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Snarky Biden snaps at reporter who asked about mask use: ‘I’m worried about you’

As his administration continues to be criticized for sending mixed messages to Americans on face mask use, President Biden snapped at a reporter Friday who asked why he wore one to a sparsely attended indoor event.

The reporter asked Biden why he chooses “to wear a mask so often when you’re vaccinated and you’re around other people who are vaccinated.”

“Because I’m worried about you,” Biden shot back in a serious tone.

After a dramatic pause, Biden quickly backtracked, insisting, “No, that’s a joke. It’s a joke.”

“Why am I wearing the mask? Because, when we’re inside, it’s still good policy to wear the mask. That’s why,” Biden continued.

“When I’m outside — and the problem is: Lots of times, I walk away from this podium, you notice, I forget to put my mask back on because I’m used to not wearing it outside.”

The remarks were in the cavernous White House East Room. Most, if not all, of Biden’s staff and most White House journalists are vaccinated. To access White House grounds, reporters also must test negative each morning.

Biden has struggled with messaging on masks after the CDC last week said that there’s no reason for vaccinated people to wear them outdoors.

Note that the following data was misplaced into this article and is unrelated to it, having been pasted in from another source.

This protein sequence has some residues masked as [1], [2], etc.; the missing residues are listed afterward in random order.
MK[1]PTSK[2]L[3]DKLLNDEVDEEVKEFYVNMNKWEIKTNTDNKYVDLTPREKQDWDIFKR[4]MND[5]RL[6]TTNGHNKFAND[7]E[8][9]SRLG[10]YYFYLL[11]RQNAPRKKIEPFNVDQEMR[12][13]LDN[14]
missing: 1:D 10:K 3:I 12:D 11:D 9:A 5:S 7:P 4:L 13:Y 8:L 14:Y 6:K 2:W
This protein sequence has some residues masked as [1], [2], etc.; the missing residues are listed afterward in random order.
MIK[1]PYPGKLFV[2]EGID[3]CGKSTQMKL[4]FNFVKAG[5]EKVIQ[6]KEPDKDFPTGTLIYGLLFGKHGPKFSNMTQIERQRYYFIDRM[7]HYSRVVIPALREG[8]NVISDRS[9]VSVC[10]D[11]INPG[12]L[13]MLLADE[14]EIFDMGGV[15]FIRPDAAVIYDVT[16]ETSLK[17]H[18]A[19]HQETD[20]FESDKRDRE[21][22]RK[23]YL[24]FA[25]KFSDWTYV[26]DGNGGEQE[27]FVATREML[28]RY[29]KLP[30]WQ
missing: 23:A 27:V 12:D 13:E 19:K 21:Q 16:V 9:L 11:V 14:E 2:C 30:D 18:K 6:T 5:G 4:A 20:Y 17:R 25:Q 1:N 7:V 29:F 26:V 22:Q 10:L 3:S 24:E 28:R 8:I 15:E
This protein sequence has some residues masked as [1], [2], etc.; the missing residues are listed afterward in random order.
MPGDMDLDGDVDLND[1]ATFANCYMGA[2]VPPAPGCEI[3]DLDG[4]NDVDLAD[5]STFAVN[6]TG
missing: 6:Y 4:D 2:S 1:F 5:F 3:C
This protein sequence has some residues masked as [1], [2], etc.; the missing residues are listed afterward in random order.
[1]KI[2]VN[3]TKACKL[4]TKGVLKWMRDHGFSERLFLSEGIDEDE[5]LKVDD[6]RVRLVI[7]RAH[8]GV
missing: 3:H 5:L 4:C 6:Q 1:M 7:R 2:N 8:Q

Shortly after that announcement, the president stood masked on a largely empty outdoor rally stage near Atlanta as his wife introduced him. The first lady helped plant a tree on the White House lawn the next day while masked.

President Joe Biden
Biden has been criticized for mixed messaging on mask wearing.
AP Photo/Andrew Harnik

Biden defended himself in an interview that aired last Friday on NBC News, saying that although it may seem he’s sending mixed messages, he’s actually being sensible because there’s a chance an infected person could approach him.

“The likelihood of my being able to be outside and people not come up to me is not very, very high,” Biden said.

Two-dose vaccines developed by Moderna and by Pfizer-BioNTech are about 95 percent effective, according to clinical trials. A one-dose vaccine developed by Johnson & Johnson is 66 percent effective in preventing moderate to severe illness and 85 percent effective in preventing severe disease.

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